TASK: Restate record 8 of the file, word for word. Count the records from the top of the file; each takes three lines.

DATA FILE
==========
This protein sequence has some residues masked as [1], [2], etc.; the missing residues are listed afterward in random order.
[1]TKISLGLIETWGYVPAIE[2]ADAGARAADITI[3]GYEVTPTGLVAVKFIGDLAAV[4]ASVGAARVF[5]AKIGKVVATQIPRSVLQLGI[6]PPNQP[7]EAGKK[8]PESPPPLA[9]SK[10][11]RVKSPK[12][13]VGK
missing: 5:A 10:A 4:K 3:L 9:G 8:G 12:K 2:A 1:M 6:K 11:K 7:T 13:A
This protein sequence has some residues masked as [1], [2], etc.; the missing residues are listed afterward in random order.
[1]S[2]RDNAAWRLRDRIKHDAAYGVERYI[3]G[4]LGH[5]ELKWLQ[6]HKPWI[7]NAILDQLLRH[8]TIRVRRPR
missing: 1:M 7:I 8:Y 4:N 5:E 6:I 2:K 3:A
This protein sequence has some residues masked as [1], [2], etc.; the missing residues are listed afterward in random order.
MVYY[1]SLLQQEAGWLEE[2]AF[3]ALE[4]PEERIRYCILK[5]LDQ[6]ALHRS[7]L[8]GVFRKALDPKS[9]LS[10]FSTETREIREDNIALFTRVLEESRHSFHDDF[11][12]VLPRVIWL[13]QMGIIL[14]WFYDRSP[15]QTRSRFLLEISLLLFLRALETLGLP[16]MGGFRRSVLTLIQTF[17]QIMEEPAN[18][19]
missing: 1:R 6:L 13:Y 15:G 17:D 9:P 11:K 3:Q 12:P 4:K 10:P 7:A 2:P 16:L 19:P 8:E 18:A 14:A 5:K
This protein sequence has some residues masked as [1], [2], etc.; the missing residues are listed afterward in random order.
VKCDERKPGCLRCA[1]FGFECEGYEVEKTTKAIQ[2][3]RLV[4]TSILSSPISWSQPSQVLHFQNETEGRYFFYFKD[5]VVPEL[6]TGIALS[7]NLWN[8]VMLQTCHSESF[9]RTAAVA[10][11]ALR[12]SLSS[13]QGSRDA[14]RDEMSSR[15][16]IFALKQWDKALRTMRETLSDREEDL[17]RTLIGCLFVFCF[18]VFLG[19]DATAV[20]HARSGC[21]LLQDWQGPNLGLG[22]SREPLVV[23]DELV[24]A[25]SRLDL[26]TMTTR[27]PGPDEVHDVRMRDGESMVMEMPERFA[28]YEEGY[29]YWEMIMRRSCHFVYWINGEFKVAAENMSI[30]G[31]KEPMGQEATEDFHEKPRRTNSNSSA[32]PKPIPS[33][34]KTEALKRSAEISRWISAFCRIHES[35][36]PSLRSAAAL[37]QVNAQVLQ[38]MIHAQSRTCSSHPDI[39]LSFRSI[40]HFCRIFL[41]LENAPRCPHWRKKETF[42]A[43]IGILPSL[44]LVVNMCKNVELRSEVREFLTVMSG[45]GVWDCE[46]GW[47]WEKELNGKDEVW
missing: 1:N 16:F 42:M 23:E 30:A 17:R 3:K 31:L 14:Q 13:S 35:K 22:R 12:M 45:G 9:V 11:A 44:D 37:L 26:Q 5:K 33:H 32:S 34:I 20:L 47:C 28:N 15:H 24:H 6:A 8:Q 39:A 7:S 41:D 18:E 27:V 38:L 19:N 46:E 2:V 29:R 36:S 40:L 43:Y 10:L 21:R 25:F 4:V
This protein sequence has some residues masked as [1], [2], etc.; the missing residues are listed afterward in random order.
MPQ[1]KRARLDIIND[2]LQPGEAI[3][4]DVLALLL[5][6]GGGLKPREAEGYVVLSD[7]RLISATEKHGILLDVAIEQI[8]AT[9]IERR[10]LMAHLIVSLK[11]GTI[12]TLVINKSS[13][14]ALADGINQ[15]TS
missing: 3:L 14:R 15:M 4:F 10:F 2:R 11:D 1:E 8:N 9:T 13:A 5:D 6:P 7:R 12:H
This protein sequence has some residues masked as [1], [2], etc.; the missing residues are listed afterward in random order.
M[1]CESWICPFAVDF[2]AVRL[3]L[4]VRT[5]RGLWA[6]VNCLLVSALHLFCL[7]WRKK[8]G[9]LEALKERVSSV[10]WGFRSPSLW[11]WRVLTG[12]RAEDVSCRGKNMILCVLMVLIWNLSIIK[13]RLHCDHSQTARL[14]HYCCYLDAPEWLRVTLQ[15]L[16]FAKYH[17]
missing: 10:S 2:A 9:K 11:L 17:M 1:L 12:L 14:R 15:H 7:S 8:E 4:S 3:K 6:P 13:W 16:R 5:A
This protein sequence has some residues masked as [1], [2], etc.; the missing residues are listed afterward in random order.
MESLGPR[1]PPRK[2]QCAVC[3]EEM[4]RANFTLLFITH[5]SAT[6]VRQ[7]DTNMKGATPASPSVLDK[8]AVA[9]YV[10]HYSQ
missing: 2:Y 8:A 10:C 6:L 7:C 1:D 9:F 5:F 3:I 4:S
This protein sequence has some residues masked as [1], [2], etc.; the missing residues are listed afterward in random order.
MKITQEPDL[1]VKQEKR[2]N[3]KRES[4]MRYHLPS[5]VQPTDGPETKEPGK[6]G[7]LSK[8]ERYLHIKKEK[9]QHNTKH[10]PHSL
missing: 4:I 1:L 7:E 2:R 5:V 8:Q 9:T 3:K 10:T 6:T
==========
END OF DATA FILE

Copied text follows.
This protein sequence has some residues masked as [1], [2], etc.; the missing residues are listed afterward in random order.
MKITQEPDL[1]VKQEKR[2]N[3]KRES[4]MRYHLPS[5]VQPTDGPETKEPGK[6]G[7]LSK[8]ERYLHIKKEK[9]QHNTKH[10]PHSL
missing: 4:I 1:L 7:E 2:R 5:V 8:Q 9:T 3:K 10:T 6:T